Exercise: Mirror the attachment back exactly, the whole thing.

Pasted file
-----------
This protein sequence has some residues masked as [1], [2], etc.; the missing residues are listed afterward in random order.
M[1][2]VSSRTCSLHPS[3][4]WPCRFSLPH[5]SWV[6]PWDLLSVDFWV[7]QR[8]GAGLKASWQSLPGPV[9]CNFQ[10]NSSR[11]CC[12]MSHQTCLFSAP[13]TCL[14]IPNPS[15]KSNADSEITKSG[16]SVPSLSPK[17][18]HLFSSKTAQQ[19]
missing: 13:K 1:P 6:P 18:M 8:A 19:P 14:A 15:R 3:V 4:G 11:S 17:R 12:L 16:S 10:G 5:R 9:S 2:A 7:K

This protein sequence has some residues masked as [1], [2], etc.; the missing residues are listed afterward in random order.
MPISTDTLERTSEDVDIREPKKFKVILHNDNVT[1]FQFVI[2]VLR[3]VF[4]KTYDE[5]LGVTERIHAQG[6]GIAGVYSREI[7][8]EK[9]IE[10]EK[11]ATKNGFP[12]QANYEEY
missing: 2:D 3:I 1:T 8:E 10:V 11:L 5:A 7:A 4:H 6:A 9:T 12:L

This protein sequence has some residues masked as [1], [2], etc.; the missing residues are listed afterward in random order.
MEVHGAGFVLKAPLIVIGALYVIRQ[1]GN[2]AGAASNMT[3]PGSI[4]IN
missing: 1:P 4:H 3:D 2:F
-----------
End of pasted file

This protein sequence has some residues masked as [1], [2], etc.; the missing residues are listed afterward in random order.
M[1][2]VSSRTCSLHPS[3][4]WPCRFSLPH[5]SWV[6]PWDLLSVDFWV[7]QR[8]GAGLKASWQSLPGPV[9]CNFQ[10]NSSR[11]CC[12]MSHQTCLFSAP[13]TCL[14]IPNPS[15]KSNADSEITKSG[16]SVPSLSPK[17][18]HLFSSKTAQQ[19]
missing: 13:K 1:P 6:P 18:M 8:A 19:P 14:A 15:R 3:V 4:G 11:S 17:R 12:L 16:S 10:G 5:R 9:S 2:A 7:K

This protein sequence has some residues masked as [1], [2], etc.; the missing residues are listed afterward in random order.
MPISTDTLERTSEDVDIREPKKFKVILHNDNVT[1]FQFVI[2]VLR[3]VF[4]KTYDE[5]LGVTERIHAQG[6]GIAGVYSREI[7][8]EK[9]IE[10]EK[11]ATKNGFP[12]QANYEEY
missing: 2:D 3:I 1:T 8:E 10:V 11:L 5:A 7:A 4:H 6:A 9:T 12:L

This protein sequence has some residues masked as [1], [2], etc.; the missing residues are listed afterward in random order.
MEVHGAGFVLKAPLIVIGALYVIRQ[1]GN[2]AGAASNMT[3]PGSI[4]IN
missing: 1:P 4:H 3:D 2:F